Structural interpretation of protein-protein interaction network

Katebi, Ataur R.; Kloczkowski, Andrzej; Jernigan, Robert L.
January 2010
BMC Structural Biology;2010 Supplement 1, Vol. 10, Special section p1
Academic Journal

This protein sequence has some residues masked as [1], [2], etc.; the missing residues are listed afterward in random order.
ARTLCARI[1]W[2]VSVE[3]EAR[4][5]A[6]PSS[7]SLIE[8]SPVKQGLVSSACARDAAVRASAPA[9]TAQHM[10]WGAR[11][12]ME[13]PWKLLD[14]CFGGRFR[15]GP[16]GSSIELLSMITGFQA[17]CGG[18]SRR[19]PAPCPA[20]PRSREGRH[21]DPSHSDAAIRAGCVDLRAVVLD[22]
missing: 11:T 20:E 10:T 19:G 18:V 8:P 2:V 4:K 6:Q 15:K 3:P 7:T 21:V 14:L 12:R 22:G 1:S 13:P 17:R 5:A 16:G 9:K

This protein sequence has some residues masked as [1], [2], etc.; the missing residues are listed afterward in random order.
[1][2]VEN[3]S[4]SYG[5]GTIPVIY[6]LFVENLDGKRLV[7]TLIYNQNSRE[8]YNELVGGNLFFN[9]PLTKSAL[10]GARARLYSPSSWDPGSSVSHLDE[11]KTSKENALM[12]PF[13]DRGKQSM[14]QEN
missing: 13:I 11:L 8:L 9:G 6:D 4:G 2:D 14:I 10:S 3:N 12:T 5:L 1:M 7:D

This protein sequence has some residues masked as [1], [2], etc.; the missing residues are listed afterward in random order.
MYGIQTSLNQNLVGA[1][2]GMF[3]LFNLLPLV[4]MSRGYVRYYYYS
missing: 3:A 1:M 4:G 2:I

Background: Currently a huge amount of protein-protein interaction data is available from high throughput experimental methods. In a large network of protein-protein interactions, groups of proteins can be identified as functional clusters having related functions where a single protein can occur in multiple clusters. However experimental methods are error-prone and thus the interactions in a functional cluster may include false positives or there may be unreported interactions. Therefore correctly identifying a functional cluster of proteins requires the knowledge of whether any two proteins in a cluster interact, whether an interaction can exclude other interactions, or how strong the affinity between two interacting proteins is. Methods: In the present work the yeast protein-protein interaction network is clustered using a spectral clustering method proposed by us in 2006 and the individual clusters are investigated for functional relationships among the member proteins. 3D structural models of the proteins in one cluster have been built -- the protein structures are retrieved from the Protein Data Bank or predicted using a comparative modeling approach. A rigid body protein docking method (Cluspro) is used to predict the protein-protein interaction complexes. Binding sites of the docked complexes are characterized by their buried surface areas in the docked complexes, as a measure of the strength of an interaction. Results: The clustering method yields functionally coherent clusters. Some of the interactions in a cluster exclude other interactions because of shared binding sites. New interactions among the interacting proteins are uncovered, and thus higher order protein complexes in the cluster are proposed. Also the relative stability of each of the protein complexes in the cluster is reported. Conclusions: Although the methods used are computationally expensive and require human intervention and judgment, they can identify the interactions that could occur together or ones that are mutually exclusive. In addition indirect interactions through another intermediate protein can be identified. These theoretical predictions might be useful for crystallographers to select targets for the X-ray crystallographic determination of protein complexes.


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